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Peabody Energy Corporation (NYSE:BTU) Just Reported Earnings, And Analysts Cut Their Target Price

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Shareholders in Peabody Energy Corporation (NYSE:BTU) had a terrible week, as shares crashed 27% to US$0.90 in the week since its latest quarterly results. Revenues of US$671m fell short of estimates by 13%, but statutory losses were tightly controlled, with the per-share loss of US$0.69 being 11% smaller than consensus predictions. Earnings are an important time for investors, as they can track a company's performance, look at what the analysts are forecasting for next year, and see if there's been a change in sentiment towards the company. We thought readers would find it interesting to see the analysts latest (statutory) post-earnings forecasts for next year.

See our latest analysis for Peabody Energy

earnings-and-revenue-growth
earnings-and-revenue-growth

Following the latest results, Peabody Energy's five analysts are now forecasting revenues of US$3.41b in 2021. This would be a credible 4.7% improvement in sales compared to the last 12 months. Losses are predicted to fall substantially, shrinking 91% to US$1.90. Before this earnings announcement, the analysts had been modelling revenues of US$3.58b and losses of US$2.26 per share in 2021. Although the revenue estimates have fallen somewhat, Peabody Energy'sfuture looks a little different to the past, with a the loss per share forecasts in particular.

The analysts have cut their price target 28% to US$2.10per share, suggesting that the declining revenue was a more crucial indicator than the forecast reduction in losses. That's not the only conclusion we can draw from this data however, as some investors also like to consider the spread in estimates when evaluating analyst price targets. There are some variant perceptions on Peabody Energy, with the most bullish analyst valuing it at US$3.00 and the most bearish at US$0.90 per share. This is a fairly broad spread of estimates, suggesting that analysts are forecasting a wide range of possible outcomes for the business.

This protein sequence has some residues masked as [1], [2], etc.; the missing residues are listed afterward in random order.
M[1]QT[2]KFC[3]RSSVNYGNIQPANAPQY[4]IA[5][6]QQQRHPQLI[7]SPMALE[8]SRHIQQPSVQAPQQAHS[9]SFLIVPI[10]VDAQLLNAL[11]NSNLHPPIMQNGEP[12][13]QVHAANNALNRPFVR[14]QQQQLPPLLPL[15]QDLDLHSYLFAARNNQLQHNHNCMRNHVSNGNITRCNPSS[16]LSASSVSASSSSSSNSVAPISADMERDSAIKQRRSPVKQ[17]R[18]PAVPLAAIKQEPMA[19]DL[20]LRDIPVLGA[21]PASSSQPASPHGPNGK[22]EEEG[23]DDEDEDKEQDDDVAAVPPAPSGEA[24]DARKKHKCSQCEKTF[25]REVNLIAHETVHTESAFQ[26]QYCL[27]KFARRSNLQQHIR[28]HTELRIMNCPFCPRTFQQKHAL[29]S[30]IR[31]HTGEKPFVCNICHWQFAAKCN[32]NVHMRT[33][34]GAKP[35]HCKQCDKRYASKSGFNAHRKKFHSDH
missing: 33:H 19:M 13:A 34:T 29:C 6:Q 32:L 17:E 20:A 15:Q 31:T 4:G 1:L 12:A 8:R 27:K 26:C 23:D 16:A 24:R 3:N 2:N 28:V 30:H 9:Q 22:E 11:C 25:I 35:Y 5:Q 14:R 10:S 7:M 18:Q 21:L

Looking at the bigger picture now, one of the ways we can make sense of these forecasts is to see how they measure up against both past performance and industry growth estimates. For example, we noticed that Peabody Energy's rate of growth is expected to accelerate meaningfully, with revenues forecast to grow 4.7%, well above its historical decline of 4.4% a year over the past five years. By contrast, our data suggests that other companies (with analyst coverage) in a similar industry are forecast to see their revenue grow 9.1% per year. So although Peabody Energy's revenue growth is expected to improve, it is still expected to grow slower than the industry.

The Bottom Line

The most obvious conclusion is that the analysts made no changes to their forecasts for a loss next year. Unfortunately, they also downgraded their revenue estimates, and our data indicates revenues are expected to perform worse than the wider industry. Even so, earnings per share are more important to the intrinsic value of the business. Still, earnings per share are more important to value creation for shareholders. The consensus price target fell measurably, with the analysts seemingly not reassured by the latest results, leading to a lower estimate of Peabody Energy's future valuation.

Following on from that line of thought, we think that the long-term prospects of the business are much more relevant than next year's earnings. We have forecasts for Peabody Energy going out to 2023, and you can see them free on our platform here.

However, before you get too enthused, we've discovered 3 warning signs for Peabody Energy that you should be aware of.

This article by Simply Wall St is general in nature. It does not constitute a recommendation to buy or sell any stock, and does not take account of your objectives, or your financial situation. We aim to bring you long-term focused analysis driven by fundamental data. Note that our analysis may not factor in the latest price-sensitive company announcements or qualitative material. Simply Wall St has no position in any stocks mentioned.

Have feedback on this article? Concerned about the content? Get in touch with us directly. Alternatively, email editorial-team@simplywallst.com.